Most of us hate meetings: They’re boring, long, and chew up your workday. And it’s even worse when everyone leaves a meeting with different memories of what was said, forcing another meeting. Microsoft’s OneNote can help solve that problem by finding who said what when, and fast.
My meetings are a special case: If someone says something newsworthy, I not only have to be paying attention, I have to be on the ball to record what she’s saying accurately and in the proper context.
OneNote 2013 is one of my secret weapons. Sure, I can record audio of an hour-long meeting, and jot down notes at the same time. But I then have to scrub through the recording to double-check the quotation. That’s a huge pain. With OneNote’s Record Audio feature, the notes I take are automatically synced to the audio recording, cutting my processing time immensely.
Before we begin, a word from the lawyers
While journalists may be afforded slightly more latitude to record phone calls and conversations in the course of their work, recording a conversation falls under the federal “wiretap” laws, and may in fact be illegal without the explicit consent of the others in the room. Thirty-eight “one-party consent” states allow you to record conversations at will. But two-party consent states (California, Connecticut, Florida, Illinois, Maryland, Massachusetts, Montana, New Hampshire, Pennsylvania and Washington) require you to either ask for explicit permission or at least inform the others that you’re recording.
Here’s how it works
First, ensure you’re working with the desktop version of OneNote: OneNote 2013 (or OneNote 2016, later this year). On a tablet like the Surface Pro 3, clicking the stylus launches the Metro/Modern version of OneNote, which lacks the Record Audio feature. You can change this: In Settings > Advanced, check the box marked “Make OneNote 2013 (desktop) the default OneNote application for OneNote links, notes, and clips.”
Next, select the Audio and Video portion of the settings. Chances are your meetings are conducted live and in person, or over the phone, so you’ll need to make sure that your audio setting is set to your computer’s built-in microphone, not your headset mic. (If you use a docking station with a built-in mic, don’t use that, either.) Don’t worry too much about the dozens of audio quality settings just yet.
Try a dry run
Enabling Record Audio is simple enough: Open a new note, title it, then click the Insert tab from the menu. When you’re ready to begin, click the Record Audio button and begin taking notes. OneNote will create a little headphones icon, and you’ll begin to see the counter at the top of the screen count up. When you’re done recording, press Stop. Once a recording is completed, you can’t add on; you’ll need to begin another file.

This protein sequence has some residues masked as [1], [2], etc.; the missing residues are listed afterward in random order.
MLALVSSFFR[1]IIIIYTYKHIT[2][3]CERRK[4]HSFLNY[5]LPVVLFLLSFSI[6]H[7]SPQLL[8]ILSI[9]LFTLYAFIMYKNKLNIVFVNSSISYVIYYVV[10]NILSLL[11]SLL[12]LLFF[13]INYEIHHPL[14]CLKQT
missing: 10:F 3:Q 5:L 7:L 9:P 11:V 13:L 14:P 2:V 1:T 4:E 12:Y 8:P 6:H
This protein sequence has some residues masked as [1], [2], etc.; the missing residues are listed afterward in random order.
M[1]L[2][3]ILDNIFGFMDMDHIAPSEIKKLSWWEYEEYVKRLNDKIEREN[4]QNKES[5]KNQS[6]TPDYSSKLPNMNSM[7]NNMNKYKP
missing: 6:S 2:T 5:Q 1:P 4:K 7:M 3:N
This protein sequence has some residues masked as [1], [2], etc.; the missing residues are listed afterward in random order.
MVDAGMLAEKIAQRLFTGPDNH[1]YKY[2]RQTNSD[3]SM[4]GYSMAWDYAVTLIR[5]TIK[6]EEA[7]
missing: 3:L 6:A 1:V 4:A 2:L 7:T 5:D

At this point, you need to do some audio testing. I have a company-issued Lenovo Thinkpad Twist with an absolutely lousy mic, which turns any audio recording into aural garbage. The Surface Pro 3, on the other hand, records wonderfully. Have a coworker tell you about her day for a minute while you take notes, then play it back by pressing Play up above. Make sure that the “See Playback” button is highlighted.
Here’s where the magic happens. As the audio plays, OneNote will highlight your text notes and illustrations. Note the little “Play” icons that appear to the left of the text. Those little icons are the key: If you pause the audio, you can press the icon to jump to the time in the recording when you entered the note. (By default, the audio recording backs up five seconds before this.) Bingo! You now have an even more exact copy of your notes.
OneNote allows you to use the search bar to search for words in the recorded audio as well, by checking the appropriate box in the Audio and Video settings. I haven’t had great luck with that. I record audio in rather low quality, however, as I tend to use a given interview as the basis for just one or two stories, then move on.
Note that you can also record video using OneNote, syncing your notes as with audio. The problem, of course, is that you need to be conscious of what the rear camera is pointing at as you’re typing. On most PCs, the rear camera is an afterthought; on the new Surface 3, however, Microsoft included an 8MP camera. That additional resolution is probably enough to capture a lecturer scrawling formulas on a blackboard, for example, even from a distance away.
Whether you record audio or video, however, you can rest easy knowing exactly what was said in that meeting—no matter what your coworkers claim was said the next day.
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As PCWorld's senior editor, Mark focuses on Microsoft news and chip technology, among other beats. He has formerly written for PCMag, BYTE, Slashdot, eWEEK, and ReadWrite.
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